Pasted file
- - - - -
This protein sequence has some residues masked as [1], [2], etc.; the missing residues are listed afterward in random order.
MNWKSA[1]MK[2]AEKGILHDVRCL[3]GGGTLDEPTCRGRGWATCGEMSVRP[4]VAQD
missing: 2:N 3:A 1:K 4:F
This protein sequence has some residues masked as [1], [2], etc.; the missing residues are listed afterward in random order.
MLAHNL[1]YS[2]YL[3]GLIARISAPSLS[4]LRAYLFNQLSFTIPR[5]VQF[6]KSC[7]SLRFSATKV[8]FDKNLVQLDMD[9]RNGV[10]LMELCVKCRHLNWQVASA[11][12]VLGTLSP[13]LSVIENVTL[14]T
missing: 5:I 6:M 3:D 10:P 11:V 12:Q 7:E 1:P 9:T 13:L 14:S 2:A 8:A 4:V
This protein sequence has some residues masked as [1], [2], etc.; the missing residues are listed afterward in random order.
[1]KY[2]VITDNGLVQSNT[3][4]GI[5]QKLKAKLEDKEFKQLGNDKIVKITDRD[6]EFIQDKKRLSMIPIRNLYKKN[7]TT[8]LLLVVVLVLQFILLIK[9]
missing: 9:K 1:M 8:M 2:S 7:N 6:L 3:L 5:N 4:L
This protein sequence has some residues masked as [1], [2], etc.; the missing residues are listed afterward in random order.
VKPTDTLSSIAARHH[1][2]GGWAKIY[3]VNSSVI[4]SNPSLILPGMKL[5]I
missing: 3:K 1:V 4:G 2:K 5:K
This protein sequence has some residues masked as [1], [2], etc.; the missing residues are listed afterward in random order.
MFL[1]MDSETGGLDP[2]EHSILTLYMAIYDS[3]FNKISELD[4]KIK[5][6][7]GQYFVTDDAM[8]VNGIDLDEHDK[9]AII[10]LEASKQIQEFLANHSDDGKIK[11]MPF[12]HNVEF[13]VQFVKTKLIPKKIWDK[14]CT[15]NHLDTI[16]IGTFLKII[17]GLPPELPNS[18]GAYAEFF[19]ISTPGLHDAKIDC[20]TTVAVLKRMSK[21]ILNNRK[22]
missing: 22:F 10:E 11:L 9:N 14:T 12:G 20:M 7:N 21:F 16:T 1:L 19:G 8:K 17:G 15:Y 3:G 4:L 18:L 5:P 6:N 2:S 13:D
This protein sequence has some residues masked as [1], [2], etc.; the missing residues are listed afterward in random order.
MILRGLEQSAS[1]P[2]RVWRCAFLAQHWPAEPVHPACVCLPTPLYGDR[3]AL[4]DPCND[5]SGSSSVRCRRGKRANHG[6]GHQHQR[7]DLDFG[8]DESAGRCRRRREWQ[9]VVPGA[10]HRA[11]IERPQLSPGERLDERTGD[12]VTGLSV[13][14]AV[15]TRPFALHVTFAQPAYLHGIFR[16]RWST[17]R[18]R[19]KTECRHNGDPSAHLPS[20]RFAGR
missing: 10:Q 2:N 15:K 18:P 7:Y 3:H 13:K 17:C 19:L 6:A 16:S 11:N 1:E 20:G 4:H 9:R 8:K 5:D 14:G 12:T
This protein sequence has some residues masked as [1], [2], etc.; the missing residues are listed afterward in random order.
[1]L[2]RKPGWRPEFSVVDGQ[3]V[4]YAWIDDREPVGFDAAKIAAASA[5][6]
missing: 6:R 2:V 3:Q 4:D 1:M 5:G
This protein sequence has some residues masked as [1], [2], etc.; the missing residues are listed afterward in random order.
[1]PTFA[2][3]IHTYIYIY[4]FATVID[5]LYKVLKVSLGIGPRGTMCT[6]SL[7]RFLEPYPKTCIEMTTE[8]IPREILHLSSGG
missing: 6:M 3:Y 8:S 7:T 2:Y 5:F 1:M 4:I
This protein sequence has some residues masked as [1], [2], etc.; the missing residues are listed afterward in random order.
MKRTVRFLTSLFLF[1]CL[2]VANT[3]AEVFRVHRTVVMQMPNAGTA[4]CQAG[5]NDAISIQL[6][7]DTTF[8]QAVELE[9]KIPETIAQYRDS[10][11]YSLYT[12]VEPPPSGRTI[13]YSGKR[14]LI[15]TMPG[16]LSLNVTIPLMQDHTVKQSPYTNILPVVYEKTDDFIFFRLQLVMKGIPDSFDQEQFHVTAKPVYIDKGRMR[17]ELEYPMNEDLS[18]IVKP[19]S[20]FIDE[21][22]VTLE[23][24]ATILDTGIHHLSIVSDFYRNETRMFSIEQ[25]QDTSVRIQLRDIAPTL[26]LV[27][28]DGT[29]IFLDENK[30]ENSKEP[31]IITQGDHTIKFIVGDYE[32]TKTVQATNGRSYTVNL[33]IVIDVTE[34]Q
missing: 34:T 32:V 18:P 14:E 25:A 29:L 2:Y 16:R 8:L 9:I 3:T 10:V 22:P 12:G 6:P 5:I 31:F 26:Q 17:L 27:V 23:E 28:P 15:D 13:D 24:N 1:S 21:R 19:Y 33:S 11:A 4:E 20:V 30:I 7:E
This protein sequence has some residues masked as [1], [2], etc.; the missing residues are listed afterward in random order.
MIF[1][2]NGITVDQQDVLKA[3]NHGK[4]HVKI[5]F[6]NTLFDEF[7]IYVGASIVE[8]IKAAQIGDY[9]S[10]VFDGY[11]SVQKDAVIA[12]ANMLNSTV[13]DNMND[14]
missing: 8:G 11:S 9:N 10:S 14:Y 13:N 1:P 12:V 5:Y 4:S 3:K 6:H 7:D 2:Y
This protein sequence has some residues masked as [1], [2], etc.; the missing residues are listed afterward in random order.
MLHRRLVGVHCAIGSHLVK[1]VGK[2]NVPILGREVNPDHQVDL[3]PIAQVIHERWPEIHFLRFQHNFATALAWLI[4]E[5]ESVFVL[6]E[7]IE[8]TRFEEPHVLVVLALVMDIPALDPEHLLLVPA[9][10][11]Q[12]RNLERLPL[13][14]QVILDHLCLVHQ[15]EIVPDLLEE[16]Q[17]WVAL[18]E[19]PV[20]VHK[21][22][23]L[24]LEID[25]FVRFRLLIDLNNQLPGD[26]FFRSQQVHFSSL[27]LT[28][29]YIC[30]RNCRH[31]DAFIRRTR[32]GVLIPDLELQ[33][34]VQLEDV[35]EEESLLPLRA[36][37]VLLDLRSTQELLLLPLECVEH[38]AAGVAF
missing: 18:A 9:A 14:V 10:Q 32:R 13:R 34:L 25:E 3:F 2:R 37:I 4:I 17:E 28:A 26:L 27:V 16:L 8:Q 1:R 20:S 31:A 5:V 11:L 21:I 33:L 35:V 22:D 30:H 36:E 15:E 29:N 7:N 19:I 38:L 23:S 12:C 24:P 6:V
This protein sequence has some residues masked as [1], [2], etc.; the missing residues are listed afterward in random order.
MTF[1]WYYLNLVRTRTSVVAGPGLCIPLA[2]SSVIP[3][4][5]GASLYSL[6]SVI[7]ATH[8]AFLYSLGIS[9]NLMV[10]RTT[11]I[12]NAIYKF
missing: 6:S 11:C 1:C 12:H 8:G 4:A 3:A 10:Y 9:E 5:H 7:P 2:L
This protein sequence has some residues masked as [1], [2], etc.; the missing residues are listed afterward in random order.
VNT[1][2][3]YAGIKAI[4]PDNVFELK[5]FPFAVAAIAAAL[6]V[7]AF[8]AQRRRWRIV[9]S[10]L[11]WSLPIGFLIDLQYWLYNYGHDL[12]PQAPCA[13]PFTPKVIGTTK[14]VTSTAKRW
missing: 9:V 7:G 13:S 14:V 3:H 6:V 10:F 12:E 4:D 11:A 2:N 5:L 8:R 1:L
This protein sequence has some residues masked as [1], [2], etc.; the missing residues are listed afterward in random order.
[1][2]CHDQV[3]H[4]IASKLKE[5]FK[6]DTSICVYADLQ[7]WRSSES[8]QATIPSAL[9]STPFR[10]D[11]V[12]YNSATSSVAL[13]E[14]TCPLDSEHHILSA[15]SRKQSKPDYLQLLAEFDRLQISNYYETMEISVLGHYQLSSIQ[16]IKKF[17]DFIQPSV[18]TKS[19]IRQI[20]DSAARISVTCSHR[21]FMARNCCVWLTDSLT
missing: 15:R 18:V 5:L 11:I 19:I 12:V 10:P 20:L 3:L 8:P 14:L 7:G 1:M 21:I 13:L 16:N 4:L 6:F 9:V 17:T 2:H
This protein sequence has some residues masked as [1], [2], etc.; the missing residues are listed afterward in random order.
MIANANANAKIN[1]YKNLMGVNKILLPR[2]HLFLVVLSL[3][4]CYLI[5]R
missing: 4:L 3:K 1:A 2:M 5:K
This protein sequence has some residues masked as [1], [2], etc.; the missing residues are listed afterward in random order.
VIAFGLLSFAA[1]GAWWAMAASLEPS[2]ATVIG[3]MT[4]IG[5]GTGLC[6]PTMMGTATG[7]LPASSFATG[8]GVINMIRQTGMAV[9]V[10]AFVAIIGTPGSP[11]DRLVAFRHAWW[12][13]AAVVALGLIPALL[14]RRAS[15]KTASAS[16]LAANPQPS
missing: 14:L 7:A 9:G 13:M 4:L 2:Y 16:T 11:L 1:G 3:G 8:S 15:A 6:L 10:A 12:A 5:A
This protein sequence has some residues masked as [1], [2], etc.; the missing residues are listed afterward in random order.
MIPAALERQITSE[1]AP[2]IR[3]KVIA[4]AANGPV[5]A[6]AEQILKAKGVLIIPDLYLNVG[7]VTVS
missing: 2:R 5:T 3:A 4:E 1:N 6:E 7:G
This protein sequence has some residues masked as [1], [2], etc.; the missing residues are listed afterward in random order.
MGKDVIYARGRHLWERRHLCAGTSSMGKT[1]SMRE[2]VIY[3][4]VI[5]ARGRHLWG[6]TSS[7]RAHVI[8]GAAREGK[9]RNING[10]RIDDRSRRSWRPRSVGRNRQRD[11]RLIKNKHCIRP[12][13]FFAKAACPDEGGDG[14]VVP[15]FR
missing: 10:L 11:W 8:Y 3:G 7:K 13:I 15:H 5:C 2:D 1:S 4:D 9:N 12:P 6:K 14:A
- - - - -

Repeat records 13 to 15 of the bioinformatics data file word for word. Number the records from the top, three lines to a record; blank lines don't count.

This protein sequence has some residues masked as [1], [2], etc.; the missing residues are listed afterward in random order.
VNT[1][2][3]YAGIKAI[4]PDNVFELK[5]FPFAVAAIAAAL[6]V[7]AF[8]AQRRRWRIV[9]S[10]L[11]WSLPIGFLIDLQYWLYNYGHDL[12]PQAPCA[13]PFTPKVIGTTK[14]VTSTAKRW
missing: 9:V 7:G 13:S 14:V 3:H 6:V 10:F 12:E 4:D 11:A 2:N 5:L 8:R 1:L
This protein sequence has some residues masked as [1], [2], etc.; the missing residues are listed afterward in random order.
[1][2]CHDQV[3]H[4]IASKLKE[5]FK[6]DTSICVYADLQ[7]WRSSES[8]QATIPSAL[9]STPFR[10]D[11]V[12]YNSATSSVAL[13]E[14]TCPLDSEHHILSA[15]SRKQSKPDYLQLLAEFDRLQISNYYETMEISVLGHYQLSSIQ[16]IKKF[17]DFIQPSV[18]TKS[19]IRQI[20]DSAARISVTCSHR[21]FMARNCCVWLTDSLT
missing: 15:R 18:V 5:L 11:I 19:I 12:V 10:P 20:L 3:L 8:P 14:L 7:G 1:M 21:I 13:L 16:N 4:L 6:F 9:V 17:T 2:H
This protein sequence has some residues masked as [1], [2], etc.; the missing residues are listed afterward in random order.
MIANANANAKIN[1]YKNLMGVNKILLPR[2]HLFLVVLSL[3][4]CYLI[5]R
missing: 4:L 3:K 1:A 2:M 5:K